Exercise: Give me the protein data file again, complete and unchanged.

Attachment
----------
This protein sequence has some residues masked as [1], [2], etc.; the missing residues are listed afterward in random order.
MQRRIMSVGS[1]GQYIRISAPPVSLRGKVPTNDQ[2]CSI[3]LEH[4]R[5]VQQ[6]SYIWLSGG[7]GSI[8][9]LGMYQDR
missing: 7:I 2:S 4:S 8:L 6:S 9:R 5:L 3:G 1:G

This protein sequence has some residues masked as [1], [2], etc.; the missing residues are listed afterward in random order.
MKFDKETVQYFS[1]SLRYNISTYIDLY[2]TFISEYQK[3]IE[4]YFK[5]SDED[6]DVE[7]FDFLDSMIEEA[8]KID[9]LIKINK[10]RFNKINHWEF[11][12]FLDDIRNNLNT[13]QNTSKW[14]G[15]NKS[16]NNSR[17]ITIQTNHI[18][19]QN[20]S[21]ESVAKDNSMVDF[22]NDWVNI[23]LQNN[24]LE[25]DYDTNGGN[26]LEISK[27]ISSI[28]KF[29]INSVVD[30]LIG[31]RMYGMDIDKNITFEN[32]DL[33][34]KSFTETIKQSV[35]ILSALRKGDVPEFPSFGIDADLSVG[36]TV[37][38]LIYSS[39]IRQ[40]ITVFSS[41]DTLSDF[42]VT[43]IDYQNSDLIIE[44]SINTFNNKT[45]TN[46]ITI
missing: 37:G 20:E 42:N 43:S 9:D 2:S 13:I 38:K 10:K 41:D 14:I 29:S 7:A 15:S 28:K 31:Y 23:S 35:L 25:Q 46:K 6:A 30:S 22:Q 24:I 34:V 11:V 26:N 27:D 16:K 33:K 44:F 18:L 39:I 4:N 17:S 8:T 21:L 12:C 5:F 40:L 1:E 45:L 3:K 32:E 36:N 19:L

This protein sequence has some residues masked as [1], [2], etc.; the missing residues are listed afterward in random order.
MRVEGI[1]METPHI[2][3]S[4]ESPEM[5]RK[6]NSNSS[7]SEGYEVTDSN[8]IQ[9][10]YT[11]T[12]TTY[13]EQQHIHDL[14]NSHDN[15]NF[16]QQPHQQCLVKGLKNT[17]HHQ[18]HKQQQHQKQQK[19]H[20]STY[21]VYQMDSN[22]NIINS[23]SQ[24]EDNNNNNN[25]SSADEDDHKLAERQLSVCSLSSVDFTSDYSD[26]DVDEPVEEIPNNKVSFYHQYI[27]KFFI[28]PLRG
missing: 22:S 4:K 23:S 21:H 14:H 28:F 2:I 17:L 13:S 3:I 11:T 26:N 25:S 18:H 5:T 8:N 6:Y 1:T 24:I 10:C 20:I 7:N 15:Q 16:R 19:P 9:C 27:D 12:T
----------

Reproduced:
This protein sequence has some residues masked as [1], [2], etc.; the missing residues are listed afterward in random order.
MQRRIMSVGS[1]GQYIRISAPPVSLRGKVPTNDQ[2]CSI[3]LEH[4]R[5]VQQ[6]SYIWLSGG[7]GSI[8][9]LGMYQDR
missing: 7:I 2:S 4:S 8:L 6:S 9:R 5:L 3:G 1:G

This protein sequence has some residues masked as [1], [2], etc.; the missing residues are listed afterward in random order.
MKFDKETVQYFS[1]SLRYNISTYIDLY[2]TFISEYQK[3]IE[4]YFK[5]SDED[6]DVE[7]FDFLDSMIEEA[8]KID[9]LIKINK[10]RFNKINHWEF[11][12]FLDDIRNNLNT[13]QNTSKW[14]G[15]NKS[16]NNSR[17]ITIQTNHI[18][19]QN[20]S[21]ESVAKDNSMVDF[22]NDWVNI[23]LQNN[24]LE[25]DYDTNGGN[26]LEISK[27]ISSI[28]KF[29]INSVVD[30]LIG[31]RMYGMDIDKNITFEN[32]DL[33][34]KSFTETIKQSV[35]ILSALRKGDVPEFPSFGIDADLSVG[36]TV[37][38]LIYSS[39]IRQ[40]ITVFSS[41]DTLSDF[42]VT[43]IDYQNSDLIIE[44]SINTFNNKT[45]TN[46]ITI
missing: 37:G 20:E 42:N 43:S 9:D 2:S 13:I 38:K 10:K 41:D 14:I 29:S 7:A 15:S 28:K 31:Y 23:S 35:L 25:Q 46:K 6:A 30:S 22:Q 24:I 34:V 11:V 26:N 27:D 16:K 33:K 44:F 18:L 39:I 4:N 17:S 8:T 21:L 12:C 5:F 40:L 1:E 45:L 3:K 32:E 36:N 19:L

This protein sequence has some residues masked as [1], [2], etc.; the missing residues are listed afterward in random order.
MRVEGI[1]METPHI[2][3]S[4]ESPEM[5]RK[6]NSNSS[7]SEGYEVTDSN[8]IQ[9][10]YT[11]T[12]TTY[13]EQQHIHDL[14]NSHDN[15]NF[16]QQPHQQCLVKGLKNT[17]HHQ[18]HKQQQHQKQQK[19]H[20]STY[21]VYQMDSN[22]NIINS[23]SQ[24]EDNNNNNN[25]SSADEDDHKLAERQLSVCSLSSVDFTSDYSD[26]DVDEPVEEIPNNKVSFYHQYI[27]KFFI[28]PLRG
missing: 22:S 4:K 23:S 21:H 14:H 28:F 2:I 17:L 13:S 3:I 11:T 26:N 25:S 18:H 5:T 8:N 6:Y 1:T 24:I 10:C 20:I 7:N 15:Q 16:R 19:P 9:C 27:D 12:T